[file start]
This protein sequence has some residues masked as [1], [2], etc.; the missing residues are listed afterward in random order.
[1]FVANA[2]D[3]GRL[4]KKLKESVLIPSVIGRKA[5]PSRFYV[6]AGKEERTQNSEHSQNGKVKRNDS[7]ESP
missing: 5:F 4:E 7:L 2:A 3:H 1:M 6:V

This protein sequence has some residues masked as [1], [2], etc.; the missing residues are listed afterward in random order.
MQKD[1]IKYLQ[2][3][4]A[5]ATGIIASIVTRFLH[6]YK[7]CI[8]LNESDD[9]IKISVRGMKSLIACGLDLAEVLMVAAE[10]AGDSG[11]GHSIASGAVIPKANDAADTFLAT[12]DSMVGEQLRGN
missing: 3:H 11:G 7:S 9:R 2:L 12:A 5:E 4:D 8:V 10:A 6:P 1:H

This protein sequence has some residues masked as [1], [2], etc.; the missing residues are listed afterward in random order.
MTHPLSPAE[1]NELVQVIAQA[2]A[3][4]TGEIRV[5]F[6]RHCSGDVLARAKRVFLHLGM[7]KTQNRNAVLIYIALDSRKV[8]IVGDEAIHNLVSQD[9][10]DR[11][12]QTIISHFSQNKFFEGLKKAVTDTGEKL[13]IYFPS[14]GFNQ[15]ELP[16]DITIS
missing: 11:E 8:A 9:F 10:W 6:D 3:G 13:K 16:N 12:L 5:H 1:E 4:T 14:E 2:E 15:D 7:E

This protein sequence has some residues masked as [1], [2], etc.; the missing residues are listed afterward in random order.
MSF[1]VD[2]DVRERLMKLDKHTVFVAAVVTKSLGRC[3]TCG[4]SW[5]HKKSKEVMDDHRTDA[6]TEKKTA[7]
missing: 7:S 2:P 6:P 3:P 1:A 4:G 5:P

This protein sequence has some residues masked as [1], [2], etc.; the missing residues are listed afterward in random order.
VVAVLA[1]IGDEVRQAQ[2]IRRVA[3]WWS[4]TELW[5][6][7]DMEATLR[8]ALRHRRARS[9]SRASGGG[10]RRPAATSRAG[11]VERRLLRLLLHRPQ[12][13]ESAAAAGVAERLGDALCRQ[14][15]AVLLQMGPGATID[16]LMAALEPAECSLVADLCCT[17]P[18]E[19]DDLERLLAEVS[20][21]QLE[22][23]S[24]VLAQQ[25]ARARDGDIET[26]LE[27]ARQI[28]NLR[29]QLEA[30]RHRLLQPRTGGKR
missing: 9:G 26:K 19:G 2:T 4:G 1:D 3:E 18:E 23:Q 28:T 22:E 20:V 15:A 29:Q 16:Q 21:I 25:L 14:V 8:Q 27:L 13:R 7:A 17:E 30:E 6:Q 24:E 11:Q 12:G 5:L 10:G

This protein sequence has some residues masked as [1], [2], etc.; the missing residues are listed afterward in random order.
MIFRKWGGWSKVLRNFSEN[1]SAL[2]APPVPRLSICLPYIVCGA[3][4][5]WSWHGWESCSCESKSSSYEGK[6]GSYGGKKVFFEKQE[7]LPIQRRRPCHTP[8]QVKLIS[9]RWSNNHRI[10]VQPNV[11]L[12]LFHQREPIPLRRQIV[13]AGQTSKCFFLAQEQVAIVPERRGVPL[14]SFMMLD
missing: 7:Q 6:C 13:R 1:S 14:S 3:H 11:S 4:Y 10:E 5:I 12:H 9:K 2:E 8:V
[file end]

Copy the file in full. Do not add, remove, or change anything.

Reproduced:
This protein sequence has some residues masked as [1], [2], etc.; the missing residues are listed afterward in random order.
[1]FVANA[2]D[3]GRL[4]KKLKESVLIPSVIGRKA[5]PSRFYV[6]AGKEERTQNSEHSQNGKVKRNDS[7]ESP
missing: 5:F 4:E 7:L 2:A 3:H 1:M 6:V

This protein sequence has some residues masked as [1], [2], etc.; the missing residues are listed afterward in random order.
MQKD[1]IKYLQ[2][3][4]A[5]ATGIIASIVTRFLH[6]YK[7]CI[8]LNESDD[9]IKISVRGMKSLIACGLDLAEVLMVAAE[10]AGDSG[11]GHSIASGAVIPKANDAADTFLAT[12]DSMVGEQLRGN
missing: 3:H 11:G 7:S 9:R 2:L 12:A 5:E 4:D 8:V 10:A 6:P 1:H

This protein sequence has some residues masked as [1], [2], etc.; the missing residues are listed afterward in random order.
MTHPLSPAE[1]NELVQVIAQA[2]A[3][4]TGEIRV[5]F[6]RHCSGDVLARAKRVFLHLGM[7]KTQNRNAVLIYIALDSRKV[8]IVGDEAIHNLVSQD[9][10]DR[11][12]QTIISHFSQNKFFEGLKKAVTDTGEKL[13]IYFPS[14]GFNQ[15]ELP[16]DITIS
missing: 11:E 8:A 9:F 10:W 6:D 3:G 13:K 16:N 12:L 5:H 1:E 4:T 14:E 2:E 15:D 7:E

This protein sequence has some residues masked as [1], [2], etc.; the missing residues are listed afterward in random order.
MSF[1]VD[2]DVRERLMKLDKHTVFVAAVVTKSLGRC[3]TCG[4]SW[5]HKKSKEVMDDHRTDA[6]TEKKTA[7]
missing: 7:S 2:P 6:P 3:P 1:A 4:G 5:P

This protein sequence has some residues masked as [1], [2], etc.; the missing residues are listed afterward in random order.
VVAVLA[1]IGDEVRQAQ[2]IRRVA[3]WWS[4]TELW[5][6][7]DMEATLR[8]ALRHRRARS[9]SRASGGG[10]RRPAATSRAG[11]VERRLLRLLLHRPQ[12][13]ESAAAAGVAERLGDALCRQ[14][15]AVLLQMGPGATID[16]LMAALEPAECSLVADLCCT[17]P[18]E[19]DDLERLLAEVS[20][21]QLE[22][23]S[24]VLAQQ[25]ARARDGDIET[26]LE[27]ARQI[28]NLR[29]QLEA[30]RHRLLQPRTGGKR
missing: 9:G 26:K 19:G 2:T 4:G 1:D 3:E 18:E 23:Q 28:T 22:E 20:V 15:A 29:Q 16:Q 21:I 25:L 14:V 8:Q 27:L 13:R 7:A 17:E 30:E 6:Q 24:E 11:Q 12:G 5:L 10:G

This protein sequence has some residues masked as [1], [2], etc.; the missing residues are listed afterward in random order.
MIFRKWGGWSKVLRNFSEN[1]SAL[2]APPVPRLSICLPYIVCGA[3][4][5]WSWHGWESCSCESKSSSYEGK[6]GSYGGKKVFFEKQE[7]LPIQRRRPCHTP[8]QVKLIS[9]RWSNNHRI[10]VQPNV[11]L[12]LFHQREPIPLRRQIV[13]AGQTSKCFFLAQEQVAIVPERRGVPL[14]SFMMLD
missing: 7:Q 6:C 13:R 1:S 14:S 3:H 11:S 4:Y 10:E 5:I 12:H 9:K 2:E 8:V